The Sisters of The Good Samaritan - Protection of Children, Young People and Vulnerable Adults
May 2016

Good Samaritan Education invited to host BENET 2019

Good Samaritan Education (GSE), the ecclesial community established in 2011 to oversee the ethos, mission and stewardship of the ten incorporated Good Samaritan Colleges in Australia, has been invited to host the next international conference of the Benedictine Educators Network (BeNet) in Sydney in 2019.

The invitation was made last month in Rome by Father Elias Lorenzo OSB, President of the International Commission on Benedictine Education (ICBE), at the conclusion of the seventh BeNet conference.

Held every three years, this year’s five-day BeNet conference attracted 170 educators from 21 countries representing 71 schools. Among those gathered was the biggest ever contingent from Australia – 35 in total – which included Good Samaritan College principals, teachers and board members, and GSE staff.

“BeNet was wonderful in its international quality,” said Leonie Keaney, GSE’s Executive Director.

“It’s genuinely international with representation from just about every continent, which is really impressive, and the shared experience is always wonderful. To meet people from the other side of the world and from such very different settings, and yet to share that common thread of story and spirituality and experience as educators, that was really wonderful.”

For Terry Stephens, who has served for 15 years as a Board Director of Mater Christi College in Melbourne, the BeNet conference was “exciting and stimulating”.

“The enthusiasm and dedication of all of the delegates to a Benedictine-based education philosophy was very powerful,” he said.

“I came away with an even greater sense of gratitude for the outstanding service that the Good Sams have provided to education in Australia. GSE is well placed to continue this valuable work.”

When the idea of hosting the 2019 BeNet conference was raised, Leonie Keaney said the Australian contingent agreed that “yes, it was probably a little bit daunting and it would be a lot of work, but it would be a really good thing and everyone was enthusiastic about the idea”.

She said that among the BeNet delegates in Rome there was “a lot of interest” in the GSE model of governance and enthusiasm for learning more about its implementation.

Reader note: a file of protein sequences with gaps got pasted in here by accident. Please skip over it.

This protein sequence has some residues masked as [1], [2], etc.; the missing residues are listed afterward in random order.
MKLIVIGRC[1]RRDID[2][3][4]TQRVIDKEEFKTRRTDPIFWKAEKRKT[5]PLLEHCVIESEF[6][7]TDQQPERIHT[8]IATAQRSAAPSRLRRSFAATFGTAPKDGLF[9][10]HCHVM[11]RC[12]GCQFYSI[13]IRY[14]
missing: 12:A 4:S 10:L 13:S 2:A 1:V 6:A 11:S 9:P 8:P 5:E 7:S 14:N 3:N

After the BeNet conference finished, the ten principals of Good Samaritan Colleges remained in Rome for a three-day conference, which included two days with the internationally-renowned scholar of St Benedict’s Rule, Sister Aquinata Bockman OSB.

Immediately after the principals’ conference, GSE Mission Team members, Sister Meg Kahler and Monica Dutton, led a 12-day pilgrimage (the third one that has been held) designed to immerse participants in the history and spirituality of the Good Samaritan Benedictine tradition.

The 23 pilgrims included principals, senior staff and those in governance roles from the ten Good Samaritan Colleges. Also participating were two representatives from schools formerly run by the Good Samaritan Sisters but now under diocesan auspices.

With Meg as their spiritual guide, the pilgrims discovered aspects of the life and times of St Benedict through visits to places of significance in Rome, Norcia, Subiaco and Monte Cassino.

Visits to Downside and Douai Abbeys in England gave the pilgrims time to explore the English Benedictine story and its links to the founding of the Good Samaritan Sisters in Australia by John Bede Polding in 1857.

Louise Yeates, Director of Curriculum at Stella Maris College in Sydney, said the experience was “fabulous”.

“I wanted to dig a bit deeper into the story of Benedict, to really understand the times he was living in, the environment and the influences on his life,” she said.

“I was in sensory overload most of the time. Some experiences were overwhelming and I really needed time alone on the bus to process everything I absorbed.”

Louise also appreciated the opportunity to connect with colleagues from other Good Samaritan Colleges.

“I think the pilgrimage allows time out from the regular demands of your job to share a laugh, a bite to eat, a wine or a fresco with a new friend of the same ilk and build stronger connections between our schools,” she said.

For Leonie Keaney the pilgrimage was “just sensational”. Having begun her role as Executive Director of GSE just four months ago, Leonie said the pilgrimage and the BeNet and principals’ conferences were “tremendously useful”.

“I felt a big shift in the depth of my understanding and knowledge of people and aspects of the work after that,” she said.

Recalling a conversation with someone afterwards, Leonie said she felt she was “no longer on the outside [of the organisation] looking in anymore”.

“I felt more in it,” she said.

The next Good Samaritan Benedictine pilgrimage will be held in 2018.

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